“Rush Hour is my favorite. I also like the Fast and the Furious.”
If you see a pattern, you may have already discovered Gerry’s other passion–cars.
“I’m a big fan of autos–any brand,” he says. “I see my life in three different vehicles. First, after I graduate and get a job, I’ll drive a Toyota. Once I become a manager, I’ll drive a Volkswagen. When I become a CEO, I’ll get an Audi.”
Apart from movies and vehicles, Gerry also loves language. He began learning English in the seventh grade, and he enjoys practicing it.
“When I have trouble, I focus on the words and find what I understand. When I meet someone, I talk with them and then write a short summary. I think about the person and what I can learn.”
He has learned to say hello in 16 different languages of students he’s met at Southeast.
“I think it shows respect. It’s important for the friendship and to help each other,” he says. “I have met some friends from Saudi Arabia, and they have taught me some of their language and I’ve taught them some Chinese.”
Those friendships and a busy schedule have helped him to get over his initial homesickness. Now, he says, he has no time. He volunteers at the International Center on campus to help other students and meet new friends. He goes to class, studies, eats and Skypes with his parents daily.
“I don’t want to let them down,” he says.
The drive to please his parents coupled with his fear of college psychology and his love of barbecuing with friends make him just like any other college freshman.
“I have learned patience,” he says. “There is no patience in China. I have more patience to study now, and that will change my life.”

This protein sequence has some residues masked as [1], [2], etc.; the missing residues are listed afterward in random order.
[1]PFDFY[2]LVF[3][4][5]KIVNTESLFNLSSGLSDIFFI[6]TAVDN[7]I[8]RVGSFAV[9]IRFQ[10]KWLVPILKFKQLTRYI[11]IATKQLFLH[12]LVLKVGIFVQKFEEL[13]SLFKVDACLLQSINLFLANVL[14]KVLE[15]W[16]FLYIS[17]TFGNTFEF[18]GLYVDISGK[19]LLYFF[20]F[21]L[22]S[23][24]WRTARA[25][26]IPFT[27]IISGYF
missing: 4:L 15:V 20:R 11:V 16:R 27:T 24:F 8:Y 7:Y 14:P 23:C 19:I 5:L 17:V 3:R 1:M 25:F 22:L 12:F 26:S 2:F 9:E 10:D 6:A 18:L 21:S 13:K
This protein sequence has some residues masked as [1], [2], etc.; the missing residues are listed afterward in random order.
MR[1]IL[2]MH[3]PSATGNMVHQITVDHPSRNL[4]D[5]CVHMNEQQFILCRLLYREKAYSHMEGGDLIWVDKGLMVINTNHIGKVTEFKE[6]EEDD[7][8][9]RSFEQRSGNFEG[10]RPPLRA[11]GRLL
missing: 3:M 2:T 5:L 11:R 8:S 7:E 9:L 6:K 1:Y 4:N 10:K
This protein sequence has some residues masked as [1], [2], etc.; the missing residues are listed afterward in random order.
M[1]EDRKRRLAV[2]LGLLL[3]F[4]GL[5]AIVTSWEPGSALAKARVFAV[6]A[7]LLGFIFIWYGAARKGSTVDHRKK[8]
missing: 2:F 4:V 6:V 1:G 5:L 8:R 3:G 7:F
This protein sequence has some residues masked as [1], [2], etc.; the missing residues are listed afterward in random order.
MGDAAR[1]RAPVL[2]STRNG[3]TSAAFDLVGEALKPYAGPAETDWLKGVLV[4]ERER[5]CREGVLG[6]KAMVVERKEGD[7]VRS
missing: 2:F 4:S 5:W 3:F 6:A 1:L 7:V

The food was the first big impression made on Nelson Mwangi since starting at Southeast last fall and leaving behind his native Kenya. He says the plates of pizza most students were eating did little for him nutritionally.
“The food is no good in the U.S. at all,” he says. “It is all more quantity than quality. We eat lots of vegetables. I usually eat pasta and vegetables. I’m going to get some vegetables for dessert,” he says referencing his plate of pasta and making his American roommate cringe at the thought.
Nelson says his family doesn’t have to buy vegetables at home, but rather they raise it themselves on their 6 1/2 acre farm. He says they also grow coffee, which they sell.
“I never realized how important coffee was until I came to the U.S.”
Language was not a barrier for Nelson. He speaks his national language of Swahili, his formal language of English, his tribal language, and he even learned Chinese in school before coming to America.
While language did not prove a problem, he has found big differences in education.
“Our high school was a boarding school. Kind of like prison but not that bad,” he laughs. “We had class from 8 a.m. to 4 p.m., and then we had study hours until 10:30 p.m., supervised by a teacher.”
Graduating required passing an exam covering all four years of school. Failure meant waiting a year to take it again.
“I burned the midnight oil for that exam,” he says. “At home, it was much about education but less about knowledge. We had class; we were done. Here, we have class, and then we go to a lab and practice what we learned in class. There, if you ask questions, it’s like you are questioning the teacher, but here, you are being productive and earning class points.”
Once he’s earned a degree in business, Nelson says it’s time for the next step in his plan.
“I’m going to take over the business world, make a lot of money and go back to my country to pay for school for kids who cannot afford it. Knowledge can’t be taken away from them, and they can use it for more opportunities.”
With a plan in place, he now only needs the degree. He says his studies have proven interesting, particularly child psychology.
“I finally understood, yes, that’s why my younger brothers behave like this.”
He says he is adjusting to the new culture fine, but has found having all types of weather—rain, snow and warm temperatures in one week a little unusual. Meeting and getting to know other students has been enjoyable.
“They are very nice. They invited me to go home with them during the Thanksgiving break, and they were serious,” he says.
And how was the food?
“The best meal I’ve had in the U.S.”